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Clinical Skills Vs Business Performance

Colin Campbell
by Colin Campbell on Nov 27, 2017 3:11:00 PM

 

Dentistry is a tight rope balancing act between ethical skilled clinical dentistry and making a profit_a).jpg

 

For many years now dentistry has been a tight rope balancing act between ethical skilled clinical dentistry and making a profit.

It is clear that dental businesses cannot succeed without being successful businesses in their own right, but it is also clear that this must be done in an ethical and honest way, this is not ever the easiest balance to strike.

 

For all of us it would be much better if there were no money involved in healthcare and we could just get on and ‘do the right thing’. It is also clear that particularly in independent dental practice, if we are unable to provide high quality premium procedures which patients value we will not be able to continue to run our dental businesses. This is where the identification of clinical pathways to improve the dental business comes into play in its clearest way.

 

The biggest mistake that I see dental professionals making is that they choose a clinical pathway that they think is profitable for their business which they don’t actually like or they are not actually good at.

 

The world does not owe any of us a living and we should not be remunerated for doing substandard or poorly thought out work just because we are clinicians.

 

Just because you are a dentist does not mean you are good at orthodontics, endodontics, periodontology, implant dentistry or restorative dentistry. These are skills that are learned and practiced and without proper instruction and application is it not possible to become proficient at these. If you are going to invest a lot of your life in becoming good at something it helps if you already enjoy it. While I do believe it is possible to love what you do over time it’s easier to do what you love to begin with and ultimately if you become good at it, it will invariably make you a living. Most of the patients that you have looked after for many years until you bought your practice trusted you and were happy for you to begin offering a wider range of treatments based on increased learning and skills acquisition. If you explain honestly to patients that you are bringing new techniques into your practice, not only will this impress your patients with your commitments to your clinical practice but it will also help retain patients in the longer term. To do this in implant dentistry requires the ability to identify the correct implant course to enhance your knowledge and basic surgical skills, in restorative skills and in post-graduate dentistry overall. This allows you the chance to develop your business environment, your team, your patient base but most of all yourself.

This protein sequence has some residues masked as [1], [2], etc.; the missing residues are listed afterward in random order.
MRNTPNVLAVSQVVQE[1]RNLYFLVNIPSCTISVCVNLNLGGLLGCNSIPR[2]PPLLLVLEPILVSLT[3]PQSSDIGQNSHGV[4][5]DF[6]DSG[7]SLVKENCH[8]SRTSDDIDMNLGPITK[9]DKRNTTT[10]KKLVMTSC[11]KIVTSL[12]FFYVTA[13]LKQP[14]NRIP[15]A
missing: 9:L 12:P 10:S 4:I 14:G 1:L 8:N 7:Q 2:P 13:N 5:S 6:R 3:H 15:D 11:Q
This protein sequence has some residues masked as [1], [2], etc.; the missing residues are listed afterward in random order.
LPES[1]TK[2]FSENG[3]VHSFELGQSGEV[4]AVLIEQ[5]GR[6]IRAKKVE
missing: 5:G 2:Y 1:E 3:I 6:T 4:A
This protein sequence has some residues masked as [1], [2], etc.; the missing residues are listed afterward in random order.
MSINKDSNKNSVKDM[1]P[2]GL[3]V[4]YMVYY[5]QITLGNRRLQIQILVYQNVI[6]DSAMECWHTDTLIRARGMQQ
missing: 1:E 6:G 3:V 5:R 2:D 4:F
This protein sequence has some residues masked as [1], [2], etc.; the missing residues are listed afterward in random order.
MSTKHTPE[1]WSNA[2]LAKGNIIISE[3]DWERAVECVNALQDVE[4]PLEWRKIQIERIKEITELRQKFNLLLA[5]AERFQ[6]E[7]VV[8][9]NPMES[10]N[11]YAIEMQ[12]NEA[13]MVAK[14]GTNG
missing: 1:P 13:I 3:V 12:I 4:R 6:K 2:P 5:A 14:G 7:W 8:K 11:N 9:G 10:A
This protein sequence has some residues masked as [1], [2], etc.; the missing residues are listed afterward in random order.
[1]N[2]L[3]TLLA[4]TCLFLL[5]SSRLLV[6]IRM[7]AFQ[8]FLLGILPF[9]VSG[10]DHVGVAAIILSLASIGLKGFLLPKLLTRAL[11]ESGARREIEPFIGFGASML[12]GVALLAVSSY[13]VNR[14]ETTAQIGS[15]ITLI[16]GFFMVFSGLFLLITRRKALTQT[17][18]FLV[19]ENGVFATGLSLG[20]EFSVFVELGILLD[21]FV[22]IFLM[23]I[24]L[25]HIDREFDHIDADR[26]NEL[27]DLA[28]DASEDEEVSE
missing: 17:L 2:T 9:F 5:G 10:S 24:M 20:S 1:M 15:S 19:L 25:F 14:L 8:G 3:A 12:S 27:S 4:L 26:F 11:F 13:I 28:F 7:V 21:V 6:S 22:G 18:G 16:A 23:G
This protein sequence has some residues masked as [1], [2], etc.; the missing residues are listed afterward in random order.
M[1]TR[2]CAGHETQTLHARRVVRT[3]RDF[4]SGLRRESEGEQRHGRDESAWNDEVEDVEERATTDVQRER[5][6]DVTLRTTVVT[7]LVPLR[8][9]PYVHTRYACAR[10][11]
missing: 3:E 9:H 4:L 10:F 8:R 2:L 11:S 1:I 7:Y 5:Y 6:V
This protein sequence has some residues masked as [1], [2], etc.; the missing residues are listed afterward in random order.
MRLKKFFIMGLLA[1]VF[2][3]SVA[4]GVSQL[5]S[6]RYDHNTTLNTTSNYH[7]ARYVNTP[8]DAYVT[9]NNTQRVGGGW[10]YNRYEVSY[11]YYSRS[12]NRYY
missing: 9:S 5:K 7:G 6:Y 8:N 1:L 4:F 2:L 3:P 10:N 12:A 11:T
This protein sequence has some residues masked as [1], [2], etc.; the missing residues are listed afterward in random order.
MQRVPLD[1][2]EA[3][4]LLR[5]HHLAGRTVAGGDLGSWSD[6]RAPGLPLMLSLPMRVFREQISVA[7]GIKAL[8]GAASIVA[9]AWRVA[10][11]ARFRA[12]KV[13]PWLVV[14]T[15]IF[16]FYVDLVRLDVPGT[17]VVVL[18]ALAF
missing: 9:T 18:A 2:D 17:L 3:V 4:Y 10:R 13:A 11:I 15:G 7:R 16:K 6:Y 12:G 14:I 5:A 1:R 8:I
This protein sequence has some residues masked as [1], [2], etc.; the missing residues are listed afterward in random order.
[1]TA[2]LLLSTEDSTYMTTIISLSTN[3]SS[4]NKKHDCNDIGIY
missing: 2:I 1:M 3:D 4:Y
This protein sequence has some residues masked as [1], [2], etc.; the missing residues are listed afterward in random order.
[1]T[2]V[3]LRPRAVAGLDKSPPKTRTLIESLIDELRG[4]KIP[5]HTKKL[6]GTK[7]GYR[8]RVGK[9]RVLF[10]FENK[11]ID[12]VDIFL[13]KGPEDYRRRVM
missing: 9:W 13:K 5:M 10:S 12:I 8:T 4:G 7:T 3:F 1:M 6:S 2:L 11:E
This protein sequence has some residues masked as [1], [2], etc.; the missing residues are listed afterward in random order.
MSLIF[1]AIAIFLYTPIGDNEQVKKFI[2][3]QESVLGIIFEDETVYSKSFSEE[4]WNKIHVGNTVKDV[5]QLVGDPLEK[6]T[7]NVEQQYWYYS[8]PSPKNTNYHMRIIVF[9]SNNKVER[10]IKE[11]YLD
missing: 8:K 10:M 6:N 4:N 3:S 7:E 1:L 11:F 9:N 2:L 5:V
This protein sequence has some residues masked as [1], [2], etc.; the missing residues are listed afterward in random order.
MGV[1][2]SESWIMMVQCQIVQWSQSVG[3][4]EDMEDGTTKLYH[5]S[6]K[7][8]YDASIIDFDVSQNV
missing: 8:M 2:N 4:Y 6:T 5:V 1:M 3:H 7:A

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Colin Campbell
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